Imagine my joy when I was treated to an immaculate Teldec pressing with as little noise as I’ve ever heard remastering a record. That meant that I should press forward with a good, old fashioned REVO edition for the first time in far too long. A single Friday night session lasting less than three hours was enough to result in a disc to once more bear the REVO name. But what’s it like, you ask?
The material on “Information” is similar in sound to the period of their popularity; acoustic drums, guitars and synths together, but is vastly different in tone. The material is far more “New Wave” in orientation; at times resembling DEVO more than the band who would record “Sex [I’m A…].” Chris Velasco, who would later leave the band, contributes strong guitar work and the biggest difference between this album and the subsequent “Pleasure Victim” EP was that John Crawford, only wrote a small part of this material instead of dominating the writing as he did going forward.
A large pleasure of this album is that the lyrics are more socially than sexually concerned. The classic New Wave tropes of future shock, new technology, and rejection of mainstream values abound on this album for the first and last time for Berlin. The band was composed of Jo Julian on synths [who also produced], Dan Van Patten on drums, Chris Velasco on guitar, the familiar John Crawford on bass, and Virginia Macolino on vocals.
The album was released in 1980, but fairly reeks of 1979 New Wave! Macolino’s vocals are full of defiant attitude for the most part. Her singing on the opener “Mind Control” recalls the New Wave swoop of Lene Lovich that you can hear as the foundation that über-bimbo Dale Bozzio probably drew upon when Missing Persons got their mojo working the following year. Macolino’s punkette vocals are also abetted and matched with various forms of vocal effects and vocoding for that all important technological New Wave emphasis that was in the air like pollen at the time. The variety of vocal effects employed here is far beyond what was usually the norm for this time.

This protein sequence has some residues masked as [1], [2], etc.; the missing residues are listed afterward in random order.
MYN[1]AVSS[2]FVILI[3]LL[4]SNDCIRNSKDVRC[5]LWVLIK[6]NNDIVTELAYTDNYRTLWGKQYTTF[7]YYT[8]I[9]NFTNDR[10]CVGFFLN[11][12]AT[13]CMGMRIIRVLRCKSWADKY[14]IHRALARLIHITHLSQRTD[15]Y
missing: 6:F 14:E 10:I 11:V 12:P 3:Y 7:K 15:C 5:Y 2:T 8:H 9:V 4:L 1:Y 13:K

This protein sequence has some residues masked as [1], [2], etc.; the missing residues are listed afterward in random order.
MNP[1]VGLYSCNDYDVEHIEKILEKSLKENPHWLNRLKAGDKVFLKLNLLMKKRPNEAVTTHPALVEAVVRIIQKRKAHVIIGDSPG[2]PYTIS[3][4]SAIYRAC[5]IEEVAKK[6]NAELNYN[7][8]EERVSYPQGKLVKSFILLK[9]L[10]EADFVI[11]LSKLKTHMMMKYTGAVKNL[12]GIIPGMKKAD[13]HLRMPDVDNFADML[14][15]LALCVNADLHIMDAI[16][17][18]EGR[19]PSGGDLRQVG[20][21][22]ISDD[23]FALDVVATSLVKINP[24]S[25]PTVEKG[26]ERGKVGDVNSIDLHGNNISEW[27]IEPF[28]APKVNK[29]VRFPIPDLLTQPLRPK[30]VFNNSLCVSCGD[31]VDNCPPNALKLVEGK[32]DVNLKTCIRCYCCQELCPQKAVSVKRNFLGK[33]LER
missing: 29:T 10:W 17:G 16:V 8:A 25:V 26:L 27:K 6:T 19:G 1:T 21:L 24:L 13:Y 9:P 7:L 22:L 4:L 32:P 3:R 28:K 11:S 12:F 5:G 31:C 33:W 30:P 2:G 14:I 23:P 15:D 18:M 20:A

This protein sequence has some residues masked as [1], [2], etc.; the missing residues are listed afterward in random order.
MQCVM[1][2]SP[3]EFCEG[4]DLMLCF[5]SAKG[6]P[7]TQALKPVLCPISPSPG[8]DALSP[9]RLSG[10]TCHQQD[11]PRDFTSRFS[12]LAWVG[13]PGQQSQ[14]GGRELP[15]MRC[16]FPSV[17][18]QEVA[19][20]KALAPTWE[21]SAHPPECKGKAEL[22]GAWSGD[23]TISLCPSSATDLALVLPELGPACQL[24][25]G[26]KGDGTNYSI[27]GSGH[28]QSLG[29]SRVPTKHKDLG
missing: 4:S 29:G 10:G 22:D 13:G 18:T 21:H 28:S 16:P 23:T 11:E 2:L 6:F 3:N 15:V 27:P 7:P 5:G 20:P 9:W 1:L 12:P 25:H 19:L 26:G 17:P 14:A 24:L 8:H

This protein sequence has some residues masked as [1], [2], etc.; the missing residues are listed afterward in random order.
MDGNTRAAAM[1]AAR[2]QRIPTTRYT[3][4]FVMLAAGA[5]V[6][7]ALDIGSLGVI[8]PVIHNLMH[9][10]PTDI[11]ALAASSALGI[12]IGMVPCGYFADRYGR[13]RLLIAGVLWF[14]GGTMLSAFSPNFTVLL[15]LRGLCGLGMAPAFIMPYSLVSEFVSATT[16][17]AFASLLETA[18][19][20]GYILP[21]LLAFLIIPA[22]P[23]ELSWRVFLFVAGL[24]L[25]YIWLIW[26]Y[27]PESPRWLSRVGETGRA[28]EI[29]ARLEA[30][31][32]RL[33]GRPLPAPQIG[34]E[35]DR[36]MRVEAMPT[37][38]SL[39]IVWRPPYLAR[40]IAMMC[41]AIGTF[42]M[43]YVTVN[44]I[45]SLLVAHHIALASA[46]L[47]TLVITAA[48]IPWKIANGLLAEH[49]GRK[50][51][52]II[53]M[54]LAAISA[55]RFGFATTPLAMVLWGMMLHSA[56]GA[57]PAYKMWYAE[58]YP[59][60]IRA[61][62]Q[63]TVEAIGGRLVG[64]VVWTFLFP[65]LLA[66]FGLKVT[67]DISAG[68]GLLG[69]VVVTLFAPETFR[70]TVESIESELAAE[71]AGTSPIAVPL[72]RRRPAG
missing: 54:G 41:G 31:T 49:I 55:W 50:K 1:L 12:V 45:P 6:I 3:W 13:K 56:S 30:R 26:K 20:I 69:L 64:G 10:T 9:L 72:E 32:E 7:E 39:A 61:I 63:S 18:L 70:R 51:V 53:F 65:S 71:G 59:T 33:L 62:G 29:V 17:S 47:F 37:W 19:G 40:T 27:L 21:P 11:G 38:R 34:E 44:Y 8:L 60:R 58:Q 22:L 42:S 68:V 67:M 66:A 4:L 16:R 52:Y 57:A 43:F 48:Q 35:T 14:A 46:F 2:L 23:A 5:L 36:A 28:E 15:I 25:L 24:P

“Overload,” which is familiar to those with the Renegade Records pressing of “A Matter Of Time” is a great number with a stuttering drum pattern courtesy of Van Patten. For the most part, rhythm is via a traditional kit, well played and recorded. A smattering of synthetic percussion appears, but this album was largely made with beefy, rock drumming that gives it a heft that would be missing from synthpop groups a year or two down the road.
The following number, “City Nights” has great staccato guitar from Velasco that meshes most excellently with Julian’s synth work. This track, more than any other, hits the Ultravox mark that Crawford and the band [all Ultravox fans; Foxx era] were clearly aiming for. It manages to echo the values of “Systems Of Romance” and Conny Plank’s production thereof where guitars and synths doubled for each other for a unified, synthetic hybrid that was neither fish nor fowl, but more powerful than both. That it takes its cues from that approach while not cloning Ultravox’s sound, per se, is a huge plus. Perhaps it’s not surprising that after this album was recorded, keyboardist/producer Jo Julian found himself engineering for John Foxx.